One team that could use an infusion of pure overall talent right now is the Memphis Grizzlies. A deal sending Young to Memphis for Tayshaun Prince and a top-three protected first round pick in 2014 wouldn't be shabby for either side.
The Sixers get their first round pick, along with a hard-working veteran who's already entered the final stage of his career. There's nothing attractive about Prince's contract, but it's a year shorter in guaranteed money than Young's.
A similar partner would be the Dallas Mavericks in a deal that would send Shawn Marion and a 2016 first-round pick to Philadelphia. Through the season’s first few games, Young and Marion are putting up comparable numbers, but this move helps both parties out in the long-term.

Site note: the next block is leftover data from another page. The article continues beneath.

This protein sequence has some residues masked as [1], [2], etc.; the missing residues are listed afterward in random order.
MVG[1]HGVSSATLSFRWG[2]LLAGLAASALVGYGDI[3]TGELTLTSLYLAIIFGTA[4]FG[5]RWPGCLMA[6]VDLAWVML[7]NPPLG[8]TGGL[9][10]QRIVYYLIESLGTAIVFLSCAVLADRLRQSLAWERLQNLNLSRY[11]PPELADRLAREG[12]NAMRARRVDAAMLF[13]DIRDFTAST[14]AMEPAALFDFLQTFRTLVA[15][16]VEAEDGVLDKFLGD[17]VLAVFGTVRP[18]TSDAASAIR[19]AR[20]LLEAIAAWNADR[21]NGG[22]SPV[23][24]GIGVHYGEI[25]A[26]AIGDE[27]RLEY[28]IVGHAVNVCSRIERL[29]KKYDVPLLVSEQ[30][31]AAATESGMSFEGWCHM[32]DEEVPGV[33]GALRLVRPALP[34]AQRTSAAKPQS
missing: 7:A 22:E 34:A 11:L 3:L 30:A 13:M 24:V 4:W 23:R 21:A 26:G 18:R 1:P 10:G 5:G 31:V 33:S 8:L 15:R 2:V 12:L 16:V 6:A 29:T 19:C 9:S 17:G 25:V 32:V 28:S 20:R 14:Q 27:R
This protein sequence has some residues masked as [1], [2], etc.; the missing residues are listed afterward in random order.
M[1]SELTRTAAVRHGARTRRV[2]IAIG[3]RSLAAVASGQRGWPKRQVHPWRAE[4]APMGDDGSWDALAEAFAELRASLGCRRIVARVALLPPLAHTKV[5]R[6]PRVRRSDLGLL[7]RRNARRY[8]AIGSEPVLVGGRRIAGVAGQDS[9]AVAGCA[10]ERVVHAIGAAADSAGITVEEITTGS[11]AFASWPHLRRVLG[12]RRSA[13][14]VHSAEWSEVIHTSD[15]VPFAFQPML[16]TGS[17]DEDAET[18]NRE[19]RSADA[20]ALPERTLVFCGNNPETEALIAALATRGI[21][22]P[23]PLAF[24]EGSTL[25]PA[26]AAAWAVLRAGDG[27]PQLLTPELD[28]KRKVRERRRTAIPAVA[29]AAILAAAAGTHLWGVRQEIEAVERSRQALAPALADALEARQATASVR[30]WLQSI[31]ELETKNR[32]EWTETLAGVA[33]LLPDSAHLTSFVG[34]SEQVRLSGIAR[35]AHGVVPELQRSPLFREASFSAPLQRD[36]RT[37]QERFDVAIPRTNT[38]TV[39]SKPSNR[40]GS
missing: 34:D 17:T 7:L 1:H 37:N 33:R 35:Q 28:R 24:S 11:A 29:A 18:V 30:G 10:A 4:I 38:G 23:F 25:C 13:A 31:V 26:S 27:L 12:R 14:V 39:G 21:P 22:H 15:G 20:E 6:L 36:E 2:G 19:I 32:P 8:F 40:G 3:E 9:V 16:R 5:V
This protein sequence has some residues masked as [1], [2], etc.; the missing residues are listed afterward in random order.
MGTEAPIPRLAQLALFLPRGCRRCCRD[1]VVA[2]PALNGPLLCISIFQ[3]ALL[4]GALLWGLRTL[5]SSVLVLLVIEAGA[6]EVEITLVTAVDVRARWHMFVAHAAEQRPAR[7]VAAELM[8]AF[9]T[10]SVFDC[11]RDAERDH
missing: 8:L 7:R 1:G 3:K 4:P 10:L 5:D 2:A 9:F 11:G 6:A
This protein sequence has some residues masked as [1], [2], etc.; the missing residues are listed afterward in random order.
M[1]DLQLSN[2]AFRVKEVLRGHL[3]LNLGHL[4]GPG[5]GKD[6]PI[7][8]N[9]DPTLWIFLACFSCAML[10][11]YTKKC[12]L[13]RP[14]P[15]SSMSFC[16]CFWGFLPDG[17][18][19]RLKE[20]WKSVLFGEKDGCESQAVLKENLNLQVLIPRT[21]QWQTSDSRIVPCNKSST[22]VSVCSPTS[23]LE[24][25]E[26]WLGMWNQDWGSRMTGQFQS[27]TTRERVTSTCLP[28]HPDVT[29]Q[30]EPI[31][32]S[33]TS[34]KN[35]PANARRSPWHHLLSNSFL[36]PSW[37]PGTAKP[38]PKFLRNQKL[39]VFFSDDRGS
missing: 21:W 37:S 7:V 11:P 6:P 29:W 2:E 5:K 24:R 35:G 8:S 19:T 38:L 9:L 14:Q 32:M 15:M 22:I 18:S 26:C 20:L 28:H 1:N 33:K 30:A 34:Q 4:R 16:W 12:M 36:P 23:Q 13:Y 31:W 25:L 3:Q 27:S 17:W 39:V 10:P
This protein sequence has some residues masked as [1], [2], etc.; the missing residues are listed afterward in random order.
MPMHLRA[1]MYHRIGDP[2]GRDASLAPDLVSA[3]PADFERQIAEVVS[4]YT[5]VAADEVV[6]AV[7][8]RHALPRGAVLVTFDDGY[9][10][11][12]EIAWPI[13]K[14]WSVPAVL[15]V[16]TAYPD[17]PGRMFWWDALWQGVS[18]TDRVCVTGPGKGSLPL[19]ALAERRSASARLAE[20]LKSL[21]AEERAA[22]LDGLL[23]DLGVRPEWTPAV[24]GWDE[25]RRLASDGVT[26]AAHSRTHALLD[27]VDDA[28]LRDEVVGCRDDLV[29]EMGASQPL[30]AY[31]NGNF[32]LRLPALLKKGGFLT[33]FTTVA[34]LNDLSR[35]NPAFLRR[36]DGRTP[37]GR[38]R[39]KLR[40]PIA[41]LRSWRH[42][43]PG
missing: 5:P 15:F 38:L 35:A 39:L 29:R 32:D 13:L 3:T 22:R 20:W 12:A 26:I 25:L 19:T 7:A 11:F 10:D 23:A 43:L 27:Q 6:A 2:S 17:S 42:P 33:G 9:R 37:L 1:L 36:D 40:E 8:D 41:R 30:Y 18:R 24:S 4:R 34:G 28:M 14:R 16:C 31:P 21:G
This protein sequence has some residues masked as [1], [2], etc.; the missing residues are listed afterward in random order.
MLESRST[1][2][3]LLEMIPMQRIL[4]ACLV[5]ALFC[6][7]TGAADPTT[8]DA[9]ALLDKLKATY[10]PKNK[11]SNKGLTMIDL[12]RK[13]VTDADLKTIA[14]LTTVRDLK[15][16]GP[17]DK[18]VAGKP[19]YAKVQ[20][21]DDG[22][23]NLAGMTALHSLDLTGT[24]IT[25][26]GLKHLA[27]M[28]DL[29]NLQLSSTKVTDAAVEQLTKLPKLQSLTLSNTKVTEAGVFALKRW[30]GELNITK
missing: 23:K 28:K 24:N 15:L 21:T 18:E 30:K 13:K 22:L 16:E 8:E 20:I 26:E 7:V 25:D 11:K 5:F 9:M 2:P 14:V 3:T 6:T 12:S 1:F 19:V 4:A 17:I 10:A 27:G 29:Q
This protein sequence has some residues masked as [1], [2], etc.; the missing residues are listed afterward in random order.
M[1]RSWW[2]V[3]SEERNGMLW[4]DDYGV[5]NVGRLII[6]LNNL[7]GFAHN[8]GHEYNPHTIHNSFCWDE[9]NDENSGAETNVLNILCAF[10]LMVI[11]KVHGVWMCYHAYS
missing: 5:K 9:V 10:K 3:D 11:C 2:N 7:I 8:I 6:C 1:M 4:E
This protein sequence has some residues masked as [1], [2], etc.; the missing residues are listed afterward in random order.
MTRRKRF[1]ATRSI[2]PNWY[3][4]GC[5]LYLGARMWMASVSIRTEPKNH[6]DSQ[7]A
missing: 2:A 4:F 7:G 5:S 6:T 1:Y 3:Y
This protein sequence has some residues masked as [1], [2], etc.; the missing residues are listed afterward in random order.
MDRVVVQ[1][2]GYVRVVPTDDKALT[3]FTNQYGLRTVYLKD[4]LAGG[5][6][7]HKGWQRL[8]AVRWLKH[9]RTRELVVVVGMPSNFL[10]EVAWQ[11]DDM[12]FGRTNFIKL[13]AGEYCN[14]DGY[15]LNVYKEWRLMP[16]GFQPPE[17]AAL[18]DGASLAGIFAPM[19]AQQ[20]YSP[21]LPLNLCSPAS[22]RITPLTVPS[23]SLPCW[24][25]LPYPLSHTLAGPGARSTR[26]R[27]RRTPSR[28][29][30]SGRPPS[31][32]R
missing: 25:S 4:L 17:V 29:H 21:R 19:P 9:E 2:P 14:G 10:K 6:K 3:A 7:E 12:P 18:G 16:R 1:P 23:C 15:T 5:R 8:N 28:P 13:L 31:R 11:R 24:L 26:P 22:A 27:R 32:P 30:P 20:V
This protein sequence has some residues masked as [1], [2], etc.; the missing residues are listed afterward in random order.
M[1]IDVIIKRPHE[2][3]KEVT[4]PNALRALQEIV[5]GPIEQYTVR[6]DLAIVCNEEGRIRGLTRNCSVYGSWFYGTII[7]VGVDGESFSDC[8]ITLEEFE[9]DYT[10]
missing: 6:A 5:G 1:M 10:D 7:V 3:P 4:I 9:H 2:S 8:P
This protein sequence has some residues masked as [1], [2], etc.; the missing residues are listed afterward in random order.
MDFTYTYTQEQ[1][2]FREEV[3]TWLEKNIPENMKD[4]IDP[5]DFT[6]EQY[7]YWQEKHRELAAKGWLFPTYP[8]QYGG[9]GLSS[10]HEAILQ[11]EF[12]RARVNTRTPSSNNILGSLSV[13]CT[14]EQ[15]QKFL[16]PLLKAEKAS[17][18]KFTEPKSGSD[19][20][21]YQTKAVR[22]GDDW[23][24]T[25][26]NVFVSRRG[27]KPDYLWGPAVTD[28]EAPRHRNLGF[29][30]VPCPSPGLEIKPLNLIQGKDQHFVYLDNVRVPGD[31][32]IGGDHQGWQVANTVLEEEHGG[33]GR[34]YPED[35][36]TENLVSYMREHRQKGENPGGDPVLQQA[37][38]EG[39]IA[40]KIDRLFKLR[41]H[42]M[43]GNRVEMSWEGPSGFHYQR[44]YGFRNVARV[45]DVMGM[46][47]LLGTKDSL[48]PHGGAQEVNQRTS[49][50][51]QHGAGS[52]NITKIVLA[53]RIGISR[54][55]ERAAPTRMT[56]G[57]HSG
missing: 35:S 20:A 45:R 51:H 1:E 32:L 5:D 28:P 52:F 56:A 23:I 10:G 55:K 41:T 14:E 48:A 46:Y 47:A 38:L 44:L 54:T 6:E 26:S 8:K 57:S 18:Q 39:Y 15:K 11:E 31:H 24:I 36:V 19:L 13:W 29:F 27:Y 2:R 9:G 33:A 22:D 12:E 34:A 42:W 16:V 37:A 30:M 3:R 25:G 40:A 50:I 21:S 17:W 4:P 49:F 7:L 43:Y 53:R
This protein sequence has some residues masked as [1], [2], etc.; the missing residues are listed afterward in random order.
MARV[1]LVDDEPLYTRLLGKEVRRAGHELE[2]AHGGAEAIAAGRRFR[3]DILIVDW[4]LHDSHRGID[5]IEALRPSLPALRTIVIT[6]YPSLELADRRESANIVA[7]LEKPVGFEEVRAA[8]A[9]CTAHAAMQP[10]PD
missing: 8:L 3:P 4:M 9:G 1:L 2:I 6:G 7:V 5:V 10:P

For Dallas, they acquire a player who’s a full decade younger to pair beside Dirk Nowitzki. Young is also under their control on a manageable contract, and could be brandished as trade bait down the line.
The Sixers shed future salary, (Marion’s deal is expiring), and grab another draft pick they could either use or package in a deal at some point in the future.
The Sixers may very well play terrible basketball the rest of the season with the group they already have. But with Turner and Hawes playing in the final years of their respective contracts, it's likely they're out of Philadelphia at the end of the season regardless.
Hinkie would be wise to squeeze as many assets as he can from two guys who are as good as gone. Young's contract is different, but his ability to efficiently score without drawing high usage makes him attractive to any team out there that's serious about getting better.
Philadelphia won't be shy as the trade deadline approaches, and these three players should be prepared to move on from a situation unworthy of their skill.